Jeff Appelbaum, a lawyer and principal for Cuyahoga County on the new county-owned Hilton Hotel, strongly disputes the figures used by me to calculate the cost of restaurant/bar facilities at the new hotel. I totaled figures at $11 million.
He diminishes the cost outlines he provided me by substantial numbers.
I can see his complaint and want to use his entire response and follow with the documents I was sent. I think a good part his remarks are valid. The figures provided, however, mislead me because I asked for figures for restaurant and bar operations and got in addition apparently banquet facility cost figures.
Here is what he says, followed by the documents provided to me by him:
I read your article, entitled “Taxpayers Pay $11 Million for Dining,” and I am concerned about the way various facts were portrayed. I have always respected your efforts as a journalist; and, while I may disagree with your conclusions, it is never my intent to argue with you about public policy. It is my concern, however, when facts are recited in an incorrect way to support a conclusion. I am not suggesting this was done maliciously, but this is a complex project, and I suspect you just misunderstood or misinterpreted the information that you reviewed and that you are unaware of some aspects of how this project actually works.
In any event, here are some concerns with your article:
1) You indicate the existence of three venues—the Burnham, Eliot’s and Bar32—and suggest that $11M was spent on those venues. That is incorrect.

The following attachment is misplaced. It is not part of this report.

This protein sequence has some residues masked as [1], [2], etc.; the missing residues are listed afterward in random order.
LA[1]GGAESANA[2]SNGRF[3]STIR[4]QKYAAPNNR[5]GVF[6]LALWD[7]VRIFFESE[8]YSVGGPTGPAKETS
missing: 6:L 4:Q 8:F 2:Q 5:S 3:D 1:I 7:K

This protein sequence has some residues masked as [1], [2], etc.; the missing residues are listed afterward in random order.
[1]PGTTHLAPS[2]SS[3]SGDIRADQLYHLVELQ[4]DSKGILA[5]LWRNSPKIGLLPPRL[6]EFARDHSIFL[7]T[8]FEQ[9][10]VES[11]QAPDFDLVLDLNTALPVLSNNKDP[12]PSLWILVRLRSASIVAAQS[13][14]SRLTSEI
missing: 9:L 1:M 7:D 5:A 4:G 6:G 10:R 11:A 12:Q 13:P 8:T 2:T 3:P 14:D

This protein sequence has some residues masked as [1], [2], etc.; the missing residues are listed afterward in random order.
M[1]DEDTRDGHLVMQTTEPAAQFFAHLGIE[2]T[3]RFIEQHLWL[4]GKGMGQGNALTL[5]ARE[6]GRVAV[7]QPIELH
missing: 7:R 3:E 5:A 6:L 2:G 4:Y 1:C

Let’s start with your review of OS&E (Owner Supplies & Equipment). You added $2,543,896 to your calculation for these venues. In fact, the actual OS&E is $2,925 for the Bar32, $54,750 for Eliot’s and $73,334 for the Burnham, for a total of $131,009 (as was set forth in the information that I provided to you for review). That is about 5 percent of the number you reported—an overstatement of $2,412,887. The vast amount of the Food and Beverage OS&E covers 45,000 sq. ft. of banquet facilities and the kitchen that serves banquets, room service and all other food and beverage functions in the hotel. In addition, there is the employee cafeteria, the “Grab and Go” food service in the lobby, the Hilton Honors Lounge, etc. For example, the tables and chairs in the ballrooms and meeting rooms alone account for $1,519,553, which has nothing to do with the three venues you discuss. Most of the cutlery budget is required for banquet service. I think you must recognize that, because in your article you are critical of the fact that we are paying for 11,304 salad forks, 10,500 dinner plates and 3,200 banquet chairs. Certainly you understood that those quantities have very little to do with the restaurants and two bars that seat a few hundred. Rather, they are required for the banquet facilities where an event can seat 3,000 at banquet tables and up to 6,400 in theater seating, generating significant revenues that benefit taxpayers, as discussed below.